INDIANAPOLIS, June 12 (BP)–Citing progress in minority representation and optimism towards racial inclusiveness, speakers at the annual African American Southern Baptist History Project June 12 said God is continuing to work among Southern Baptists.
Chronicling the growth of racial inclusiveness in the 16-million-member denomination, several speakers pointed to new growth since Southern Baptists have proactively sought change. The meeting at Gabriel Missionary Baptist Church was held prior to the Southern Baptist Convention’s June 15-16 annual meeting in Indianapolis.
“The SBC’s racial image is becoming more Christian as churches increasingly reflect the values of Christ toward other people groups,” said Sid Smith, director of the Florida Baptist Convention’s African American ministries division, during his presentation on “Southern Baptists Reaching African Americans,” an article from Volume II of The Journal of African American Southern Baptist History, which was released at the history gathering.
“The absence of major backlash along with increased acceptance of minorities in mainline leadership are significant factors pointing to the dawning of a bright day of progress,” Smith continued. “The modern SBC is bigger, better and more Christian because of embracing inclusiveness…. As the maturation process continues, the potential of doing even more is great.”
In addition to the presentation of journal articles, Naomi Williams, a professor at Pellissippi State Technical Community College in Knoxville, Tenn., delivered a paper on “The Challenge of Southern Baptists Meeting the Needs of African American Women.”
The day’s events also included a roast beef dinner hosted by Gabriel Missionary Baptist Church; music led by Leo Day, professor of voice at New Orleans Baptist Theological Seminary; and a message by Mark Croston, pastor of East End Baptist Church in Suffolk, Va.
T. Vaughn Walker, professor of black church studies at Southern Baptist Theological Seminary in Louisville, Ky., delivered a presentation on “Cooperative Ministries: A History of Racial Reconciliation.”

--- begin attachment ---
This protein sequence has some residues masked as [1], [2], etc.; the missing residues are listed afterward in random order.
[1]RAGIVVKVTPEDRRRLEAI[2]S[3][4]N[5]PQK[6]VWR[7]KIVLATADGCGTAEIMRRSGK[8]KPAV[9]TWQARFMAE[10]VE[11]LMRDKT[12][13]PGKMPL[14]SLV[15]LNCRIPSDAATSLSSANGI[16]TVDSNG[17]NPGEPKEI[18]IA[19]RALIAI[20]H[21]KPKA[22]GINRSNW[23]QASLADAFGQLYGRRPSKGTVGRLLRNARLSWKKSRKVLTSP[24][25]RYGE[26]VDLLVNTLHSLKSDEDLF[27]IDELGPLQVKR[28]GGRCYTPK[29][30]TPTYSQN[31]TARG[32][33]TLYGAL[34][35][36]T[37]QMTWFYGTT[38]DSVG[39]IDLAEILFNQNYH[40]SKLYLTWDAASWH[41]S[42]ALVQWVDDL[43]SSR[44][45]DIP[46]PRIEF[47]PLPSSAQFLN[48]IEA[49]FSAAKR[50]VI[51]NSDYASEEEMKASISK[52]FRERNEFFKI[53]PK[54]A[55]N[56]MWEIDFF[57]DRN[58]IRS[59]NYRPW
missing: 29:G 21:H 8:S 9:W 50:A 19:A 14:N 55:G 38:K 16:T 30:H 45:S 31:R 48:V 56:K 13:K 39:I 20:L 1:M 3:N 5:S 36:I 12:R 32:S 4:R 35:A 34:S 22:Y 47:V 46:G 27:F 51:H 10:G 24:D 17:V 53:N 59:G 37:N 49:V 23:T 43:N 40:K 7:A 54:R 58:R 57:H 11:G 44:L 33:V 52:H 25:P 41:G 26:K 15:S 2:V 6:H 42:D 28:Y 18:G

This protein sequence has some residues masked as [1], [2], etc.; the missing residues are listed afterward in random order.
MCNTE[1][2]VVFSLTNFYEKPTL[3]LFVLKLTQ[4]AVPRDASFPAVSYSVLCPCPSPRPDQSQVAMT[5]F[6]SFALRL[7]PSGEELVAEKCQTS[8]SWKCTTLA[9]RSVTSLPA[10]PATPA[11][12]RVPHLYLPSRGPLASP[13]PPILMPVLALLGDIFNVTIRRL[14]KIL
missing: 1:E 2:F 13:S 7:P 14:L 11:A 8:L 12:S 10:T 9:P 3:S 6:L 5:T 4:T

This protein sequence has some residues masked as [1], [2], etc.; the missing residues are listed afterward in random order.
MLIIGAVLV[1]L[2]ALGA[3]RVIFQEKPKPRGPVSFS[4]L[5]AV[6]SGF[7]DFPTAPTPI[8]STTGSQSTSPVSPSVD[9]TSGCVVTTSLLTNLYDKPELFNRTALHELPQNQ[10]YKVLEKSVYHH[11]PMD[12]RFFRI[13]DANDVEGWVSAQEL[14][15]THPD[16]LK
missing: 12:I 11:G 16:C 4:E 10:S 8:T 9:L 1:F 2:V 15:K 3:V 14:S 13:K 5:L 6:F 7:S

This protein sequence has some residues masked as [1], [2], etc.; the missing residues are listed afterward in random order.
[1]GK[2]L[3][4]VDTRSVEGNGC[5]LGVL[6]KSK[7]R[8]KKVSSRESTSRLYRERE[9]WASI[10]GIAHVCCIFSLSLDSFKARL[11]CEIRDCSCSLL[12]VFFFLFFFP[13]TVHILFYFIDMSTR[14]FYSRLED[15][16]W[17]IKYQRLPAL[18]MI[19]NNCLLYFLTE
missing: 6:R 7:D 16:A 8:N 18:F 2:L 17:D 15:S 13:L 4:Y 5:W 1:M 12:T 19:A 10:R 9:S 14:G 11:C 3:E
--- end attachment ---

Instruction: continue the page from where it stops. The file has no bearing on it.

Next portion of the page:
“Life as a slave was a blend of labor exploitation, sexual exploitation, illiteracy, limited diet and primitive living conditions,” Walker said. “Only in their private time of leisure in the evening or on Sundays and holidays could slaves find respite from the relentless demands of bondage…. Essentially, slave culture revolved around three elements: family, music and religion.”
Skipping forward in his talk a hundred years or more, Walker said G.K. Offult, a 1948 Southern Seminary graduate, because of a Kentucky law, was not allowed to sit in classrooms with white students nor participate in graduation ceremonies but was tutored by seminary professors in their offices. Later, J.V. Bottoms, B.J. Miller and Claude Taylor, 1952 Southern Seminary graduates, sat in hallways to listen to professors’ lectures.
“It appears that certain Southern Seminary professors as well as other individuals affiliated with the convention became the leaders for the SBC in the area of racial reconciliation long before the convention proper assumed any significant leadership role,” Walker said.
“If the Christian community — black, white, brown, red — cannot model authentic racial reconciliation, there is little or no hope for our society’s survival,” he said. “… Racial reconciliation will be realized when each of us decides that racial bias and prejudice has no place in our walk with God, has no place in our individual congregations, and no place in our homes.”
By 1972, cooperative ministries was an official component of the Home Mission Board, precursor to today’s North American Mission Board, Walker said. He cited the work of Sid Smith with the Sunday School Board — known today as LifeWay Christian Resources — and Emmanuel McCall at the Home Mission Board (now NAMB), as pivotal in the development of racial reconciliation in the SBC.
“Many in the SBC, black and white, reviewed the 1995 SBC statement of apology for the ‘demonic’ institution of American Slavery as a significant step toward true racial reconciliation,” Walker said.